(cba:news) The Other Hemisphere
jop at astro.columbia.edu
Thu Aug 6 16:38:49 EDT 1998
Dear (mostly southern) CBAers, Aug 6, 1998.
CV news lately has had a rather northern bias. This is to
remedy that shameless display of hemispheric incorrectness!
The one star for which we are continuing long coverage is V1432 Aql =
RX1940-10. In a couple days the Moon will be outa the way, and I hope
that you take a crack at this star. We do need somewhat long coverage
though (>3 hr). It averages about mag 15.5 so will be hard for the
smallest scopes. On the other hand the modulation is very large, a
full magnitude and that's not counting the very deep eclipse.
But most of the stars I have to recommend are easier.
We finished with V1315 Aql, and now want to turn to the next SW Sex
star up there. That's UU Aqr (not Aquilae, which is also a CV, but
Aquarii). It's usually at magnitude 13.5, very nice for all of us.
It gets attacked by the Moon once a month, but at this brightness the
attack is brief. I especially recommend it for the next 10 days;
Jonathan is in Chile and it's a very good time to get long runs at
other longitudes so we can resolve cycle-count issues. By the way, it
eclipses every 3.9 hrs, and a finding chart is in the original Downes-
Shara atlas (Feb 1993 PASP).
There are three good DQ Her stars lurking up there these days: V1223
Sgr, FO Aqr, and AO Psc. We need pulse timings for all three . The
advantage of these is that you get a result (a pulse timing) in about
1.5-2 hr, a pretty good return on investment. And they're nice 'n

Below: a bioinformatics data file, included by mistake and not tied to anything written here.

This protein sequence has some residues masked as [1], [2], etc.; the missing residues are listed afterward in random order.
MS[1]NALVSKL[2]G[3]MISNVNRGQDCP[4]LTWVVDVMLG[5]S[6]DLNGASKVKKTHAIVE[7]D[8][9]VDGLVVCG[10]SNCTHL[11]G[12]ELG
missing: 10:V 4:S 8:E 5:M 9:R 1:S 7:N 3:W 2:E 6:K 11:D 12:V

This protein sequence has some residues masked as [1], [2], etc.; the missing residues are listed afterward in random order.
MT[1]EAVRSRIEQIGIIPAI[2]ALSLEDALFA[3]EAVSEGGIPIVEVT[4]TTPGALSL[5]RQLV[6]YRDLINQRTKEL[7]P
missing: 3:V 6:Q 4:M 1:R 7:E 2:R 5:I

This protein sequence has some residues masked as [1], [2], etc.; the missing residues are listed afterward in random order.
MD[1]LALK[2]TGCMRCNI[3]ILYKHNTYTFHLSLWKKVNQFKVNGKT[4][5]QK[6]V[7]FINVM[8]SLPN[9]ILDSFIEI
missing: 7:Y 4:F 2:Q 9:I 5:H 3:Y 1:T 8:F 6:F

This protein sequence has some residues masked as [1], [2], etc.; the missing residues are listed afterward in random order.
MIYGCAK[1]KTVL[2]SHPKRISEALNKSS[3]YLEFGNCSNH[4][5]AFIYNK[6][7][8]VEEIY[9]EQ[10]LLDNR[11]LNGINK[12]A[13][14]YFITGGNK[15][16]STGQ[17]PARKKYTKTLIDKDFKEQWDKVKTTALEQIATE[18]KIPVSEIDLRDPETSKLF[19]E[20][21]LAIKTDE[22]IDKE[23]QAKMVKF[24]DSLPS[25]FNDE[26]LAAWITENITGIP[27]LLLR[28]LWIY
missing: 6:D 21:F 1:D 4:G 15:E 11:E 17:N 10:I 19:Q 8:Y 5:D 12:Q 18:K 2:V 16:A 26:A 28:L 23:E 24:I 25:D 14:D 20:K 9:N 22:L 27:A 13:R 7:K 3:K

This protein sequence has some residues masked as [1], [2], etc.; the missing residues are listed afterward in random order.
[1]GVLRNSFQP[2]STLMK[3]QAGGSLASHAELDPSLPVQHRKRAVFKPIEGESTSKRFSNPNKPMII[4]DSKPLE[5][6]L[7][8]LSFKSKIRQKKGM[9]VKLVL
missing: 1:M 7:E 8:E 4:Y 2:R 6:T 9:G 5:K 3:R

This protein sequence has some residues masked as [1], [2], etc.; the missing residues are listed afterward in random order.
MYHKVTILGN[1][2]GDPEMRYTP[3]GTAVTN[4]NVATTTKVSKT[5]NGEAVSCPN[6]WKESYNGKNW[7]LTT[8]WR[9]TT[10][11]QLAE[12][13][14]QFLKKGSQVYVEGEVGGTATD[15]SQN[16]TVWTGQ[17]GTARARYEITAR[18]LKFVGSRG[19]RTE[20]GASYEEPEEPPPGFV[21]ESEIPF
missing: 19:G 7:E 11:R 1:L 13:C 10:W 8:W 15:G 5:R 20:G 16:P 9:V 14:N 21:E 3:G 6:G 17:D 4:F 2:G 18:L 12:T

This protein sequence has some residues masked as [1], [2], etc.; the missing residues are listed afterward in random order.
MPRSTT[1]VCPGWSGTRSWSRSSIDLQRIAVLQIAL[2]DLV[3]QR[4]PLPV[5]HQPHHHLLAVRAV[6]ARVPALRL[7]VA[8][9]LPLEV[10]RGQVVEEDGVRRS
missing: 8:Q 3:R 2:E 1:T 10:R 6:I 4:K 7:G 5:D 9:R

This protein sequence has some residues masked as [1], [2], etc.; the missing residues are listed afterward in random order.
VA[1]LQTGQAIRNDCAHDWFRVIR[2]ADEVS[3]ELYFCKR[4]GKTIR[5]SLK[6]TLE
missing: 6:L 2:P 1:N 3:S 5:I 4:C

bright (13.7 or so). And you can scatter the coverage as much as you
like, because the period changes we look for are long-term -- over
years. Whereas our superhump studies greatly reward *density* of
coverage - long runs on successive nights.
We're finished for the year with V603 Aql and V1315 Aql.
We still want coverage on V592 Cas, TT Ari, V Sge! Really nice objects
for northern smallscopers. Long runs very desirable.
V1504 Cyg is superhumping as we had hoped; Tonny and Dave West got nice
light curves on the same night, and I think Elena did too. A few more
nights should give an accurate period measurement. As for that helium
star in Draco, well it's a faint sucker and so far I'm not sure anyone
has gotten a time series. But maybe. Maybe Mike Schwartz.
There's an article on the CBA coming out in the October issue of S&T, I
think. Thanks to all who sent pics. I think that they will say nice
things about us (especially since they let me write most of it).
Unfortunately they did edit out a table with names and scopes of
CBAers; that was a bummer. But I hope it'll lead to more expansion
into distant lands. I also hope to see some of you, maybe, at the
Canadian "Starfest" in two weeks.
For Stan and Paul and Marc (our rather amazing New Zealanders): I
really recommend UU Aqr for a few weeks!
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